Scalable AI Architectures for Edge and Cloud

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Scalable AI Architectures for Edge and Cloud
Thursday, February 2, 2023 - 4:30pm to Friday, February 3, 2023 - 5:30pm
Gates B12
Ivo Bolsens - AMD
Abstract / Description: 

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The world of artificial intelligence and machine learning (AI/ML) is fragmented into different domains, split by training and inference, and cloud versus edge. 

Training normally takes place in the cloud where many high-powered servers, plenty of memory, hardware accelerators, and high-speed networking can be thrown at the workload. Scaling-out workloads typically results in communication bottlenecks which can be alleviated with novel compute architectures where part of the AI/ML workload and network functions such as collectives are handled in the network.

Inference workloads can also be performed in a data center, but increasingly, inference tasks are migrating to the edge because of latency, bandwidth and privacy reasons. Most edge inference devices cannot afford the silicon or the power consumption to perform all calculations using full-precision, floating-point data formats and require more efficient utilization of the compute HW.

AI/ML accelerator scalable architectures that support both full- and reduced-precision numerical formats break down the artificial boundary between training and inference, cloud, network and edge, and enable the deployment of the same standard and familiar software tools for a unified architecture. These efficient edge AI accelerators employ architectural innovations such as dataflow and on-chip broadcast networks that permit data fetched from external memory to be reused many times once brought on-chip, thus saving power and scaling performance. 

The availability of a unified scalable dataflow architecture for machine learning breaks down the wall between distinctive phases of training and inference and edge vs cloud.

The unified architecture ensures that compatible data formats are used and optimizations for data-formats such as sparsity representations don’t break between cloud and edge. A scalable, unified architecture and continual learning throughout the lifetime of a deployed application departs from today’s conventional training and inference practice that relies on CPUs and GPUs in the data center and specialized devices in the edge. Yet, this unified approach seems the most logical path if the industry wants to make large gains in performance, accuracy, and power efficiency as AI/ML becomes pervasive from edge to cloud.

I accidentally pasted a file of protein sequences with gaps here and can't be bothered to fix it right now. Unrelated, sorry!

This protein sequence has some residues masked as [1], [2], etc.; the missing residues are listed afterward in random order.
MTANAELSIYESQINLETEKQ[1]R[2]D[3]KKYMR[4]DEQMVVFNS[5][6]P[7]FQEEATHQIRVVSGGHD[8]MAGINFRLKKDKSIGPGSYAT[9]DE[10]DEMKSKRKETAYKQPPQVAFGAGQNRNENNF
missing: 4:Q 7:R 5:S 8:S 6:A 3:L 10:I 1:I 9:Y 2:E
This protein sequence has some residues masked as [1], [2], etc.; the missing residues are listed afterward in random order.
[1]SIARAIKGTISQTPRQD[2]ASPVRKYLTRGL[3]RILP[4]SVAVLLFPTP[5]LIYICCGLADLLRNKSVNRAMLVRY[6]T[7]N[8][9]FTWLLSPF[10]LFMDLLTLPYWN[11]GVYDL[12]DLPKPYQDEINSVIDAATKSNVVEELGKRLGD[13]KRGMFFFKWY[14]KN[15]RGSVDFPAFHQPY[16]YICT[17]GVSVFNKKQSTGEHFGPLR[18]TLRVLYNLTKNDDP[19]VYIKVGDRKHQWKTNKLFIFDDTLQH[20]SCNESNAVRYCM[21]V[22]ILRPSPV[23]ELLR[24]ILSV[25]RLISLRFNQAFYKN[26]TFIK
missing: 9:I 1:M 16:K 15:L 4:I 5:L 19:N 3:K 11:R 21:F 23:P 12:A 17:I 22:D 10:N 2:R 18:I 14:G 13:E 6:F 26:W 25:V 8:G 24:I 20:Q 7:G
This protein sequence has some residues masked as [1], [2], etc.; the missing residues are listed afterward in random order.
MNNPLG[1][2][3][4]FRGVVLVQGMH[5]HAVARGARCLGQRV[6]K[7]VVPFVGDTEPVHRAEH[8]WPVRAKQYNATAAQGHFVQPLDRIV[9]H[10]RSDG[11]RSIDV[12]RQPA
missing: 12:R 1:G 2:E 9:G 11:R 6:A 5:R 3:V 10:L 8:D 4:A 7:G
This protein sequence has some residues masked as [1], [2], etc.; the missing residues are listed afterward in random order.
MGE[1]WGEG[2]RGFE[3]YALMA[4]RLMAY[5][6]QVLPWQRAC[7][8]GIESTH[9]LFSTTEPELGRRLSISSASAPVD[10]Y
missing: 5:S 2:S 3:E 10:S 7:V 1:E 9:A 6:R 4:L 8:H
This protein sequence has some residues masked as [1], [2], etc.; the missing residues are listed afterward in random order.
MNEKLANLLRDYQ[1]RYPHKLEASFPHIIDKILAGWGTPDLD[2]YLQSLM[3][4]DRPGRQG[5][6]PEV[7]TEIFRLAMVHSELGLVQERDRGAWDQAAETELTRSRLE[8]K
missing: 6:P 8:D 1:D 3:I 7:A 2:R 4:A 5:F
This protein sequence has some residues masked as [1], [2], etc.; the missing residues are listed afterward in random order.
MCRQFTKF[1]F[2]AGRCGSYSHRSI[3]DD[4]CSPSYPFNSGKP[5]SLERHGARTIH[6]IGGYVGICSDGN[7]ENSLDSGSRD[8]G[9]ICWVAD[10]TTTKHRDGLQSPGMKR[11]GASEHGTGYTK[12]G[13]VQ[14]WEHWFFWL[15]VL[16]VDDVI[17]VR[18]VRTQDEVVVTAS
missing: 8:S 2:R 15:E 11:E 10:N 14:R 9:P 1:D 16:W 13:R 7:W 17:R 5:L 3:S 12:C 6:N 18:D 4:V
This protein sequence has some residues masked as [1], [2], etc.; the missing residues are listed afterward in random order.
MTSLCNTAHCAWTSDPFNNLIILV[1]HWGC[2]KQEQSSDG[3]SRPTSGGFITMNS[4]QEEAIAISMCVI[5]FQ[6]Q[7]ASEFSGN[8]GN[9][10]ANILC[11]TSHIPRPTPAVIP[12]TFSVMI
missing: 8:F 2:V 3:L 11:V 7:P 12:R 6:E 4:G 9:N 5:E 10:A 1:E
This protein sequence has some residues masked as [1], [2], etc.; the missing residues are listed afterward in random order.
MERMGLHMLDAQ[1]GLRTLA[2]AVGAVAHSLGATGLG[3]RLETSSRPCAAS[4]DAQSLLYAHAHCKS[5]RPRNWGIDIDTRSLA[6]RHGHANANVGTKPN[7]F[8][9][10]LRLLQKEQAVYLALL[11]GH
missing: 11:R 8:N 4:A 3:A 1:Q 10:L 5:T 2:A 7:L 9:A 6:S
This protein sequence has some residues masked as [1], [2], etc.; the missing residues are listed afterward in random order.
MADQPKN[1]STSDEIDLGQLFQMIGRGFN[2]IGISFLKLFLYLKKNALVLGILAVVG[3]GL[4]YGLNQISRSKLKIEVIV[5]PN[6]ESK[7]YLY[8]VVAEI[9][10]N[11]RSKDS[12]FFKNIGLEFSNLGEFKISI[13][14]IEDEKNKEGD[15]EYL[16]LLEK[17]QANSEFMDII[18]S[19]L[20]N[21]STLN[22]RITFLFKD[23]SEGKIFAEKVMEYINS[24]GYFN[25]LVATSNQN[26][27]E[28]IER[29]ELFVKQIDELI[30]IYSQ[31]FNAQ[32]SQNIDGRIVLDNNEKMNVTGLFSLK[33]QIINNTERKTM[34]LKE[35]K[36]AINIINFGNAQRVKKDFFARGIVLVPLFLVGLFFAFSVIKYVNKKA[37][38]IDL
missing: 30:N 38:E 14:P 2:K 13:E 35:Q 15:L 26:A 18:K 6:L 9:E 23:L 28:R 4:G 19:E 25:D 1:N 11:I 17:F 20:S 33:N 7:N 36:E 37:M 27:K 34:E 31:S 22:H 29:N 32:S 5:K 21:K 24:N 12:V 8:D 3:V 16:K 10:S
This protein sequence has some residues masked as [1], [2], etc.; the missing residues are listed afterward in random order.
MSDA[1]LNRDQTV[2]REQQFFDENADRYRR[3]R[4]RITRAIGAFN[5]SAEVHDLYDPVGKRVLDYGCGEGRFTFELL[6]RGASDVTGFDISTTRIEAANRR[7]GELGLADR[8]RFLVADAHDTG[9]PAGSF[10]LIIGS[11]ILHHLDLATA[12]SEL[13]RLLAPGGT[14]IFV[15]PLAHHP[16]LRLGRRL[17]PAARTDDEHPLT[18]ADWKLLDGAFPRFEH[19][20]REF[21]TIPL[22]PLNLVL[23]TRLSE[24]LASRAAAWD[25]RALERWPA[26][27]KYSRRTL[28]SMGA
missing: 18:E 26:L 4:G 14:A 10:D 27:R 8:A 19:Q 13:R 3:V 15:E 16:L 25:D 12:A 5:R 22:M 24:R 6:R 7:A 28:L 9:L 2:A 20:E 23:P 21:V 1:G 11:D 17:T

Ivo Bolsens is senior vice president and chief technology officer (CTO), for the Adaptive and Embedded Computing Group (AECG) at AMD. He oversees AECG’s advanced hardware and software technology development, including future architecture directions and software stacks to enable emerging opportunities in the fields of machine learning and high-performance computing for edge and cloud. Bolsens leads the corporate initiative to establish AMD’s pervasive AI ecosystem and he manages the Open Source Program Office to accelerate solutions for programming AMD silicon. His team is also driving the  university program to create a thriving, global ecosystem for AMD technology in academia. 

Bolsens joined AMD from Xilinx  in February 2022 as part of the  largest acquisition in semiconductor industry.  At Xilinx, he served as CTO in charge of the long-term technology strategy and advanced development activities for all software and hardware products.

Bolsens joined Xilinx in June 2001 as its CTO, from the Interuniversity Microelectronics Centre (IMEC), the largest  semiconductor research center based in Belgium, where he was vice president, Design of Information and Communication Systems, leading the R&D of digital signal processing systems (DSP) for  video applications and wireless communication terminals, as well as the development of compilers for DSP processors and system-on-chip (SOC) design software. During his tenure at IMEC, he and his team spun-out three successful startups in the field of SOC design tools and wireless systems. 

Bolsens serves on the advisory boards of IMEC, the Engineering Departments of San Jose State University and Santa Clara University, and the Department of Electrical Engineering and Computer Sciences at UC Berkeley. He is also a board member of EvoNexus, a startup technology incubator.
Bolsens holds a master’s in Electrical Engineering and a Ph.D. in Applied Science from the Catholic University of Leuven in Belgium.